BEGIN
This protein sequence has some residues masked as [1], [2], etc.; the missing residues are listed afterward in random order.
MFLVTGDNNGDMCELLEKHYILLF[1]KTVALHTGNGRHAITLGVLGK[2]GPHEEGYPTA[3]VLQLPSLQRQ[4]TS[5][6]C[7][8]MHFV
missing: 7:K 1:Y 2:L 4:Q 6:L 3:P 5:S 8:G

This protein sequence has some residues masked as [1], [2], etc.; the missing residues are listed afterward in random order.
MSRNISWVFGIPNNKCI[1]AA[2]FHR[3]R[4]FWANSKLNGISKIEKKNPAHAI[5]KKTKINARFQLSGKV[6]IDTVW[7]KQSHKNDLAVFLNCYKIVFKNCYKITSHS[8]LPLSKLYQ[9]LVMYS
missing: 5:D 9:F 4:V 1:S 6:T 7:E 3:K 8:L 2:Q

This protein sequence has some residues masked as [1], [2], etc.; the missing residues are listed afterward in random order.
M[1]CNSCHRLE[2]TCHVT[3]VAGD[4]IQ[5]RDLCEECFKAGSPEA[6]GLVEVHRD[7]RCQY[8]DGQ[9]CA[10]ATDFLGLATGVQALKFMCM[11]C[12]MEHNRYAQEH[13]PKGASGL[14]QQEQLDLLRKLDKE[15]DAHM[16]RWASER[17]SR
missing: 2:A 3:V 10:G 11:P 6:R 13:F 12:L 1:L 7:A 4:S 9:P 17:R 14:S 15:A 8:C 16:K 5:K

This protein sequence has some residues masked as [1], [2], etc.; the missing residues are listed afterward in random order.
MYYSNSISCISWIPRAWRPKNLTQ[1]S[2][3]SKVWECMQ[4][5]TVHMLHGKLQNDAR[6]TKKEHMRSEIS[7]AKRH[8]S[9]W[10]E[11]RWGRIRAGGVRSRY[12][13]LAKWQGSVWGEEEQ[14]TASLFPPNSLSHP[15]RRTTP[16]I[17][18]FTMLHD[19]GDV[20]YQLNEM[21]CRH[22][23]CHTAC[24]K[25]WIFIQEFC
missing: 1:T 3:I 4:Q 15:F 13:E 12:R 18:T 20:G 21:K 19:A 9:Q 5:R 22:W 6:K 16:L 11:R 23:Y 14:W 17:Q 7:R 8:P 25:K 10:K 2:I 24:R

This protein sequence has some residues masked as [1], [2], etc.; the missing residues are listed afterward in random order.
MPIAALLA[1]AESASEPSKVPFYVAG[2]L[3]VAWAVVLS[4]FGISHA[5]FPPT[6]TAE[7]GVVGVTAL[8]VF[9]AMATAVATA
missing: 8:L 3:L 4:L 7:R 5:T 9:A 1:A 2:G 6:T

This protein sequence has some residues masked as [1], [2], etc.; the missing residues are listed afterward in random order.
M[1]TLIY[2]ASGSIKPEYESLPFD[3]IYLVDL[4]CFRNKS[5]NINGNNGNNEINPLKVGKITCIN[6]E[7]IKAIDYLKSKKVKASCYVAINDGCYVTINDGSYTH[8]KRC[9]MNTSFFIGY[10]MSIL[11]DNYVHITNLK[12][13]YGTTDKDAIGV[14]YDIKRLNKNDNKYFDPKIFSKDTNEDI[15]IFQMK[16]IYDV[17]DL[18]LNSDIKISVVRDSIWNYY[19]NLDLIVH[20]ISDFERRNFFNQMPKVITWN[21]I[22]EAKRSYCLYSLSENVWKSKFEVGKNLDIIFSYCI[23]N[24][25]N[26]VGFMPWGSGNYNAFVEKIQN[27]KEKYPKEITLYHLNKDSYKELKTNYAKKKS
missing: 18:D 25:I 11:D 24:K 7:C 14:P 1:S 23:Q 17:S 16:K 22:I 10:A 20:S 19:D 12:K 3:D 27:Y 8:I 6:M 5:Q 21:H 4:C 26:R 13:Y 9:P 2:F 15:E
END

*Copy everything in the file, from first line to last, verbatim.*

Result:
This protein sequence has some residues masked as [1], [2], etc.; the missing residues are listed afterward in random order.
MFLVTGDNNGDMCELLEKHYILLF[1]KTVALHTGNGRHAITLGVLGK[2]GPHEEGYPTA[3]VLQLPSLQRQ[4]TS[5][6]C[7][8]MHFV
missing: 7:K 1:Y 2:L 4:Q 6:L 3:P 5:S 8:G

This protein sequence has some residues masked as [1], [2], etc.; the missing residues are listed afterward in random order.
MSRNISWVFGIPNNKCI[1]AA[2]FHR[3]R[4]FWANSKLNGISKIEKKNPAHAI[5]KKTKINARFQLSGKV[6]IDTVW[7]KQSHKNDLAVFLNCYKIVFKNCYKITSHS[8]LPLSKLYQ[9]LVMYS
missing: 5:D 9:F 4:V 1:S 6:T 7:E 3:K 8:L 2:Q

This protein sequence has some residues masked as [1], [2], etc.; the missing residues are listed afterward in random order.
M[1]CNSCHRLE[2]TCHVT[3]VAGD[4]IQ[5]RDLCEECFKAGSPEA[6]GLVEVHRD[7]RCQY[8]DGQ[9]CA[10]ATDFLGLATGVQALKFMCM[11]C[12]MEHNRYAQEH[13]PKGASGL[14]QQEQLDLLRKLDKE[15]DAHM[16]RWASER[17]SR
missing: 2:A 3:V 10:G 11:P 6:R 13:F 12:L 1:L 7:A 4:S 9:P 17:R 14:S 15:A 8:C 16:K 5:K

This protein sequence has some residues masked as [1], [2], etc.; the missing residues are listed afterward in random order.
MYYSNSISCISWIPRAWRPKNLTQ[1]S[2][3]SKVWECMQ[4][5]TVHMLHGKLQNDAR[6]TKKEHMRSEIS[7]AKRH[8]S[9]W[10]E[11]RWGRIRAGGVRSRY[12][13]LAKWQGSVWGEEEQ[14]TASLFPPNSLSHP[15]RRTTP[16]I[17][18]FTMLHD[19]GDV[20]YQLNEM[21]CRH[22][23]CHTAC[24]K[25]WIFIQEFC
missing: 1:T 3:I 4:Q 15:F 13:E 12:R 18:T 20:G 21:K 19:A 9:Q 5:R 22:W 6:K 16:L 11:R 23:Y 14:W 17:Q 7:R 8:P 25:K 10:K 2:I 24:R

This protein sequence has some residues masked as [1], [2], etc.; the missing residues are listed afterward in random order.
MPIAALLA[1]AESASEPSKVPFYVAG[2]L[3]VAWAVVLS[4]FGISHA[5]FPPT[6]TAE[7]GVVGVTAL[8]VF[9]AMATAVATA
missing: 8:L 3:L 4:L 7:R 5:T 9:A 1:A 2:G 6:T

This protein sequence has some residues masked as [1], [2], etc.; the missing residues are listed afterward in random order.
M[1]TLIY[2]ASGSIKPEYESLPFD[3]IYLVDL[4]CFRNKS[5]NINGNNGNNEINPLKVGKITCIN[6]E[7]IKAIDYLKSKKVKASCYVAINDGCYVTINDGSYTH[8]KRC[9]MNTSFFIGY[10]MSIL[11]DNYVHITNLK[12][13]YGTTDKDAIGV[14]YDIKRLNKNDNKYFDPKIFSKDTNEDI[15]IFQMK[16]IYDV[17]DL[18]LNSDIKISVVRDSIWNYY[19]NLDLIVH[20]ISDFERRNFFNQMPKVITWN[21]I[22]EAKRSYCLYSLSENVWKSKFEVGKNLDIIFSYCI[23]N[24][25]N[26]VGFMPWGSGNYNAFVEKIQN[27]KEKYPKEITLYHLNKDSYKELKTNYAKKKS
missing: 18:D 25:I 11:D 24:K 7:C 14:P 1:S 23:Q 17:S 16:K 22:I 10:A 20:S 19:D 12:K 3:D 27:Y 8:I 6:M 5:Q 21:H 4:C 26:R 13:Y 9:P 2:F 15:E